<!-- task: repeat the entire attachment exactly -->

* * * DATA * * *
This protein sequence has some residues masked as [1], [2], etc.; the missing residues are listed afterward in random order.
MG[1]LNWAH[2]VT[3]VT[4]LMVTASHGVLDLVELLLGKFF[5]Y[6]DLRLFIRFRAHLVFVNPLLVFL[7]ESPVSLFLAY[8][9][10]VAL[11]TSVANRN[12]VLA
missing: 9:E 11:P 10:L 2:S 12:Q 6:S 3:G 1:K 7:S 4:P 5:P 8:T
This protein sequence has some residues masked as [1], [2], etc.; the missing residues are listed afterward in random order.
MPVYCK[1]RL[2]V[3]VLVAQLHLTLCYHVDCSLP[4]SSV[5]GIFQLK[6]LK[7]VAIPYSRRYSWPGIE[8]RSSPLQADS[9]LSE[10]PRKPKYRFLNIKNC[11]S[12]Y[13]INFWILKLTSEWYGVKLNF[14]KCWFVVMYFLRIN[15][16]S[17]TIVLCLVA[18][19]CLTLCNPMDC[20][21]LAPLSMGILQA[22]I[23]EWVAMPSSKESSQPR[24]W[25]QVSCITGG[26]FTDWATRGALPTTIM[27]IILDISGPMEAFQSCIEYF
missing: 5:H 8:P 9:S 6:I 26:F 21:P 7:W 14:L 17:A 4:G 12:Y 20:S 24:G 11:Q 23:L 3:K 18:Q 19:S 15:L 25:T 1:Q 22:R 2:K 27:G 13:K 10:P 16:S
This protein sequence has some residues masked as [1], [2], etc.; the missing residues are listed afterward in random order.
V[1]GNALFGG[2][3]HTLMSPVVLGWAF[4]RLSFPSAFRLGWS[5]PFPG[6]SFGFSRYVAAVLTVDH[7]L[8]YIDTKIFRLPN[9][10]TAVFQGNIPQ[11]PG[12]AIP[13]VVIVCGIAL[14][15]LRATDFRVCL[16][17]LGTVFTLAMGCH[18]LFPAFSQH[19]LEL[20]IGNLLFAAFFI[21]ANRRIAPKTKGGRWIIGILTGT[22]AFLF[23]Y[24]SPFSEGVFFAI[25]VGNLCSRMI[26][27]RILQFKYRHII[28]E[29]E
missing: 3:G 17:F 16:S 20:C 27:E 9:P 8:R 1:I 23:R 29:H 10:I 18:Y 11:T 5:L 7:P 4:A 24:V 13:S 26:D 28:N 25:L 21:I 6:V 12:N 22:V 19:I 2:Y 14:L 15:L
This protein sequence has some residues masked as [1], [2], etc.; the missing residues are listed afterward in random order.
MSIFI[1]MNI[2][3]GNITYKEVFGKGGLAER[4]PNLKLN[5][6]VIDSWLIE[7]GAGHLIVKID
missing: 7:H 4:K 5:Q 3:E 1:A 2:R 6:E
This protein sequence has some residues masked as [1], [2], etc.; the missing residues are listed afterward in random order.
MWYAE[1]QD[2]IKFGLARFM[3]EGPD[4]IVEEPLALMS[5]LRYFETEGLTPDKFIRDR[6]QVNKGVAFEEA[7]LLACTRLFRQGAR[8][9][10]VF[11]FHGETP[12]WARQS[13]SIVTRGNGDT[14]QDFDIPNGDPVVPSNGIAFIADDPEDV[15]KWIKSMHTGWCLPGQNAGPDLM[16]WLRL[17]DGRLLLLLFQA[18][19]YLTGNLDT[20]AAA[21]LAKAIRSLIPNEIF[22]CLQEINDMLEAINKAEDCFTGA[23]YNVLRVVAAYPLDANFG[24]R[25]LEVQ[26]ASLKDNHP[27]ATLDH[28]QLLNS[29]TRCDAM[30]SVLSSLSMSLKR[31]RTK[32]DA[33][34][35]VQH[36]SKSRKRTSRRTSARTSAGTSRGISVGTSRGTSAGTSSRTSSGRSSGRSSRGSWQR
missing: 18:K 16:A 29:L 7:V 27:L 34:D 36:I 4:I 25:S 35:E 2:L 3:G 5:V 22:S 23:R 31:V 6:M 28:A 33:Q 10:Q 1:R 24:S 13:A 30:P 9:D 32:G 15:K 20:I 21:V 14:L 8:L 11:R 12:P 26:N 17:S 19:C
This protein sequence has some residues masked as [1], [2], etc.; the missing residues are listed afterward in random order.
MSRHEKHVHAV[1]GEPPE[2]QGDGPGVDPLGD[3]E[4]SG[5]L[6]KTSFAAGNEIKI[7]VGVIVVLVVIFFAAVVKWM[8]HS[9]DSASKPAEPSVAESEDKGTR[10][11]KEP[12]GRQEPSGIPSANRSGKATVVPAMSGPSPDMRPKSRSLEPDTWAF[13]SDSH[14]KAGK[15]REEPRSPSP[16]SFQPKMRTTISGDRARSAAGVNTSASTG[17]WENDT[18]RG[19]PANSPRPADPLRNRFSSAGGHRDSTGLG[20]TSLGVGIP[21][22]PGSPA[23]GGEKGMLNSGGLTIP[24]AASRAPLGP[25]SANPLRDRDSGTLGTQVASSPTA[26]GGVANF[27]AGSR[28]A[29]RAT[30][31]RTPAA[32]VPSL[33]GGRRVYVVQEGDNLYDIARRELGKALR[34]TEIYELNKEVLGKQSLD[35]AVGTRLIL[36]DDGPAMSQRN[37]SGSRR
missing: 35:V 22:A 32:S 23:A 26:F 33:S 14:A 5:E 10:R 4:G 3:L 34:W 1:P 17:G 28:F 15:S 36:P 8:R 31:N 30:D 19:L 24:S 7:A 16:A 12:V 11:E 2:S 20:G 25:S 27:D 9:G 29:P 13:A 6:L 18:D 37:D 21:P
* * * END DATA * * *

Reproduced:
This protein sequence has some residues masked as [1], [2], etc.; the missing residues are listed afterward in random order.
MG[1]LNWAH[2]VT[3]VT[4]LMVTASHGVLDLVELLLGKFF[5]Y[6]DLRLFIRFRAHLVFVNPLLVFL[7]ESPVSLFLAY[8][9][10]VAL[11]TSVANRN[12]VLA
missing: 9:E 11:P 10:L 2:S 12:Q 6:S 3:G 1:K 7:S 4:P 5:P 8:T
This protein sequence has some residues masked as [1], [2], etc.; the missing residues are listed afterward in random order.
MPVYCK[1]RL[2]V[3]VLVAQLHLTLCYHVDCSLP[4]SSV[5]GIFQLK[6]LK[7]VAIPYSRRYSWPGIE[8]RSSPLQADS[9]LSE[10]PRKPKYRFLNIKNC[11]S[12]Y[13]INFWILKLTSEWYGVKLNF[14]KCWFVVMYFLRIN[15][16]S[17]TIVLCLVA[18][19]CLTLCNPMDC[20][21]LAPLSMGILQA[22]I[23]EWVAMPSSKESSQPR[24]W[25]QVSCITGG[26]FTDWATRGALPTTIM[27]IILDISGPMEAFQSCIEYF
missing: 5:H 8:P 9:S 6:I 26:F 21:P 7:W 14:L 17:A 4:G 12:Y 20:S 24:G 11:Q 23:L 3:K 18:Q 19:S 15:L 25:T 1:Q 22:R 2:K 27:G 13:K 10:P 16:S
This protein sequence has some residues masked as [1], [2], etc.; the missing residues are listed afterward in random order.
V[1]GNALFGG[2][3]HTLMSPVVLGWAF[4]RLSFPSAFRLGWS[5]PFPG[6]SFGFSRYVAAVLTVDH[7]L[8]YIDTKIFRLPN[9][10]TAVFQGNIPQ[11]PG[12]AIP[13]VVIVCGIAL[14][15]LRATDFRVCL[16][17]LGTVFTLAMGCH[18]LFPAFSQH[19]LEL[20]IGNLLFAAFFI[21]ANRRIAPKTKGGRWIIGILTGT[22]AFLF[23]Y[24]SPFSEGVFFAI[25]VGNLCSRMI[26][27]RILQFKYRHII[28]E[29]E
missing: 3:G 17:F 16:S 20:C 27:E 9:P 8:R 1:I 23:R 29:H 10:I 18:Y 11:T 5:L 7:P 4:A 24:V 13:S 26:D 28:N 25:L 21:I 6:V 12:N 22:V 19:I 2:Y 14:L 15:L
This protein sequence has some residues masked as [1], [2], etc.; the missing residues are listed afterward in random order.
MSIFI[1]MNI[2][3]GNITYKEVFGKGGLAER[4]PNLKLN[5][6]VIDSWLIE[7]GAGHLIVKID
missing: 7:H 4:K 5:Q 3:E 1:A 2:R 6:E
This protein sequence has some residues masked as [1], [2], etc.; the missing residues are listed afterward in random order.
MWYAE[1]QD[2]IKFGLARFM[3]EGPD[4]IVEEPLALMS[5]LRYFETEGLTPDKFIRDR[6]QVNKGVAFEEA[7]LLACTRLFRQGAR[8][9][10]VF[11]FHGETP[12]WARQS[13]SIVTRGNGDT[14]QDFDIPNGDPVVPSNGIAFIADDPEDV[15]KWIKSMHTGWCLPGQNAGPDLM[16]WLRL[17]DGRLLLLLFQA[18][19]YLTGNLDT[20]AAA[21]LAKAIRSLIPNEIF[22]CLQEINDMLEAINKAEDCFTGA[23]YNVLRVVAAYPLDANFG[24]R[25]LEVQ[26]ASLKDNHP[27]ATLDH[28]QLLNS[29]TRCDAM[30]SVLSSLSMSLKR[31]RTK[32]DA[33][34][35]VQH[36]SKSRKRTSRRTSARTSAGTSRGISVGTSRGTSAGTSSRTSSGRSSGRSSRGSWQR
missing: 18:K 16:A 29:L 7:V 27:L 34:D 36:I 4:I 25:S 35:E 2:L 3:G 5:V 22:S 23:R 31:V 6:M 28:A 33:Q 10:Q 1:R 24:S 13:A 30:P 9:D 32:G 15:K 20:I 21:V 14:L 8:L 11:R 12:P 26:N 17:S 19:C
This protein sequence has some residues masked as [1], [2], etc.; the missing residues are listed afterward in random order.
MSRHEKHVHAV[1]GEPPE[2]QGDGPGVDPLGD[3]E[4]SG[5]L[6]KTSFAAGNEIKI[7]VGVIVVLVVIFFAAVVKWM[8]HS[9]DSASKPAEPSVAESEDKGTR[10][11]KEP[12]GRQEPSGIPSANRSGKATVVPAMSGPSPDMRPKSRSLEPDTWAF[13]SDSH[14]KAGK[15]REEPRSPSP[16]SFQPKMRTTISGDRARSAAGVNTSASTG[17]WENDT[18]RG[19]PANSPRPADPLRNRFSSAGGHRDSTGLG[20]TSLGVGIP[21][22]PGSPA[23]GGEKGMLNSGGLTIP[24]AASRAPLGP[25]SANPLRDRDSGTLGTQVASSPTA[26]GGVANF[27]AGSR[28]A[29]RAT[30][31]RTPAA[32]VPSL[33]GGRRVYVVQEGDNLYDIARRELGKALR[34]TEIYELNKEVLGKQSLD[35]AVGTRLIL[36]DDGPAMSQRN[37]SGSRR
missing: 35:V 22:A 32:S 23:A 26:F 33:S 14:A 5:E 10:R 4:G 3:L 34:W 1:P 17:G 28:F 15:S 36:P 8:R 31:N 30:D 19:L 24:S 7:A 16:A 12:V 11:E 2:S 20:G 25:S 27:D 9:G 29:P 13:A 6:L 18:D 37:D 21:P